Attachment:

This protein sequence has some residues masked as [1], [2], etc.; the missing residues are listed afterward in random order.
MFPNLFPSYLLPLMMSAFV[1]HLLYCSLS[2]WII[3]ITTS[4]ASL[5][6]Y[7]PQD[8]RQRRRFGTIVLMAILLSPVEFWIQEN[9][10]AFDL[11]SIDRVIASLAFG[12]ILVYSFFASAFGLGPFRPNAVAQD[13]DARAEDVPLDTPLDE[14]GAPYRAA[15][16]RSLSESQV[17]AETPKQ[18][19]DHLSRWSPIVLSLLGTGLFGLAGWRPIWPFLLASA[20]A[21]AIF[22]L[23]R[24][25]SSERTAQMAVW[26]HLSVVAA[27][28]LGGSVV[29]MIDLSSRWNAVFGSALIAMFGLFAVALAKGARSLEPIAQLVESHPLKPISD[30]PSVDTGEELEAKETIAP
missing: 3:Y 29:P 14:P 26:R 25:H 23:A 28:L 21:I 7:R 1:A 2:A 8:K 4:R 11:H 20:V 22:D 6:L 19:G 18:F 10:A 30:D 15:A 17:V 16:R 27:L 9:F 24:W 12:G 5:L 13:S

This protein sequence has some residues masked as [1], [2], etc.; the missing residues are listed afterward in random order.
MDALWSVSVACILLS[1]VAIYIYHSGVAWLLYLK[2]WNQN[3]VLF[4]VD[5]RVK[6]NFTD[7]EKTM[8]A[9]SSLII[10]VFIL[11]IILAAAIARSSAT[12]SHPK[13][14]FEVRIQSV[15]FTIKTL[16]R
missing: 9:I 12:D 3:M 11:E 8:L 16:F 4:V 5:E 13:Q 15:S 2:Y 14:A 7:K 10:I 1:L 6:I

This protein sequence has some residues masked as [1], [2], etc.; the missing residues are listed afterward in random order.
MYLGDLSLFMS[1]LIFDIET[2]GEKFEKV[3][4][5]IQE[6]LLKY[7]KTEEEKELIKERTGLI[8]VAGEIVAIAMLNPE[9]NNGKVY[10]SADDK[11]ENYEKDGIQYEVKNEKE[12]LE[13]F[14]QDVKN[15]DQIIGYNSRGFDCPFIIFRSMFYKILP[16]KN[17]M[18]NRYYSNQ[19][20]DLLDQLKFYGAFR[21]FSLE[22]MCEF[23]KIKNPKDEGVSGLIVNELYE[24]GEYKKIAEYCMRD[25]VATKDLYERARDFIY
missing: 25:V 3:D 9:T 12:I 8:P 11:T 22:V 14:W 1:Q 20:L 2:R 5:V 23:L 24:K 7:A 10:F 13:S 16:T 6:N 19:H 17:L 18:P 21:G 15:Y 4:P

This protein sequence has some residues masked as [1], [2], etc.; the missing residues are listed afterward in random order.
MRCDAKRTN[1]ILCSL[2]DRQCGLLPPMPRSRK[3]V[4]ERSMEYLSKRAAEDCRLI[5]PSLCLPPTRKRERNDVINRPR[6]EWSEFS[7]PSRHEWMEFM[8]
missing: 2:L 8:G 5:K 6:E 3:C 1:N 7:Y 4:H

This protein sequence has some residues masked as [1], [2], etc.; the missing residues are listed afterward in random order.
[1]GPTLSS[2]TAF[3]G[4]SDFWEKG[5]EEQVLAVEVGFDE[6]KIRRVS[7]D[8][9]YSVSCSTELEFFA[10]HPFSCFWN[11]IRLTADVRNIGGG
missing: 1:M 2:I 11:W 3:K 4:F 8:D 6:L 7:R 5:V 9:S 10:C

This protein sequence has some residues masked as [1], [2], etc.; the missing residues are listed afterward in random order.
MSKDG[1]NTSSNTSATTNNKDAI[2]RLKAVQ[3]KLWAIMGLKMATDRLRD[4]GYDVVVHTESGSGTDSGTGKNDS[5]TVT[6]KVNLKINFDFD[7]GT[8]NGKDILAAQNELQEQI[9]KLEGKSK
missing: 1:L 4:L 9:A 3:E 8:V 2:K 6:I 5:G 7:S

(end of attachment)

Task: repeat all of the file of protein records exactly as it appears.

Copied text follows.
This protein sequence has some residues masked as [1], [2], etc.; the missing residues are listed afterward in random order.
MFPNLFPSYLLPLMMSAFV[1]HLLYCSLS[2]WII[3]ITTS[4]ASL[5][6]Y[7]PQD[8]RQRRRFGTIVLMAILLSPVEFWIQEN[9][10]AFDL[11]SIDRVIASLAFG[12]ILVYSFFASAFGLGPFRPNAVAQD[13]DARAEDVPLDTPLDE[14]GAPYRAA[15][16]RSLSESQV[17]AETPKQ[18][19]DHLSRWSPIVLSLLGTGLFGLAGWRPIWPFLLASA[20]A[21]AIF[22]L[23]R[24][25]SSERTAQMAVW[26]HLSVVAA[27][28]LGGSVV[29]MIDLSSRWNAVFGSALIAMFGLFAVALAKGARSLEPIAQLVESHPLKPISD[30]PSVDTGEELEAKETIAP
missing: 3:Y 29:P 14:P 26:R 25:H 23:A 28:L 21:I 7:R 1:A 2:A 8:K 4:R 11:H 20:V 22:D 6:L 19:G 18:F 10:A 30:D 15:A 17:V 16:R 27:L 9:F 24:W 12:G 5:L 13:S

This protein sequence has some residues masked as [1], [2], etc.; the missing residues are listed afterward in random order.
MDALWSVSVACILLS[1]VAIYIYHSGVAWLLYLK[2]WNQN[3]VLF[4]VD[5]RVK[6]NFTD[7]EKTM[8]A[9]SSLII[10]VFIL[11]IILAAAIARSSAT[12]SHPK[13][14]FEVRIQSV[15]FTIKTL[16]R
missing: 9:I 12:D 3:M 11:E 8:L 16:F 4:V 5:E 13:Q 15:S 2:Y 14:A 7:K 10:I 1:L 6:I

This protein sequence has some residues masked as [1], [2], etc.; the missing residues are listed afterward in random order.
MYLGDLSLFMS[1]LIFDIET[2]GEKFEKV[3][4][5]IQE[6]LLKY[7]KTEEEKELIKERTGLI[8]VAGEIVAIAMLNPE[9]NNGKVY[10]SADDK[11]ENYEKDGIQYEVKNEKE[12]LE[13]F[14]QDVKN[15]DQIIGYNSRGFDCPFIIFRSMFYKILP[16]KN[17]M[18]NRYYSNQ[19][20]DLLDQLKFYGAFR[21]FSLE[22]MCEF[23]KIKNPKDEGVSGLIVNELYE[24]GEYKKIAEYCMRD[25]VATKDLYERARDFIY
missing: 25:V 3:D 9:T 12:I 8:P 11:T 22:V 14:W 1:Q 20:L 2:R 5:V 23:L 24:K 7:A 10:F 13:S 16:T 6:N 19:H 17:L 18:P 21:G 15:Y 4:P

This protein sequence has some residues masked as [1], [2], etc.; the missing residues are listed afterward in random order.
MRCDAKRTN[1]ILCSL[2]DRQCGLLPPMPRSRK[3]V[4]ERSMEYLSKRAAEDCRLI[5]PSLCLPPTRKRERNDVINRPR[6]EWSEFS[7]PSRHEWMEFM[8]
missing: 2:L 8:G 5:K 6:E 3:C 1:N 7:Y 4:H

This protein sequence has some residues masked as [1], [2], etc.; the missing residues are listed afterward in random order.
[1]GPTLSS[2]TAF[3]G[4]SDFWEKG[5]EEQVLAVEVGFDE[6]KIRRVS[7]D[8][9]YSVSCSTELEFFA[10]HPFSCFWN[11]IRLTADVRNIGGG
missing: 1:M 2:I 11:W 3:K 4:F 8:D 6:L 7:R 5:V 9:S 10:C

This protein sequence has some residues masked as [1], [2], etc.; the missing residues are listed afterward in random order.
MSKDG[1]NTSSNTSATTNNKDAI[2]RLKAVQ[3]KLWAIMGLKMATDRLRD[4]GYDVVVHTESGSGTDSGTGKNDS[5]TVT[6]KVNLKINFDFD[7]GT[8]NGKDILAAQNELQEQI[9]KLEGKSK
missing: 1:L 4:L 9:A 3:E 8:V 2:K 6:I 5:G 7:S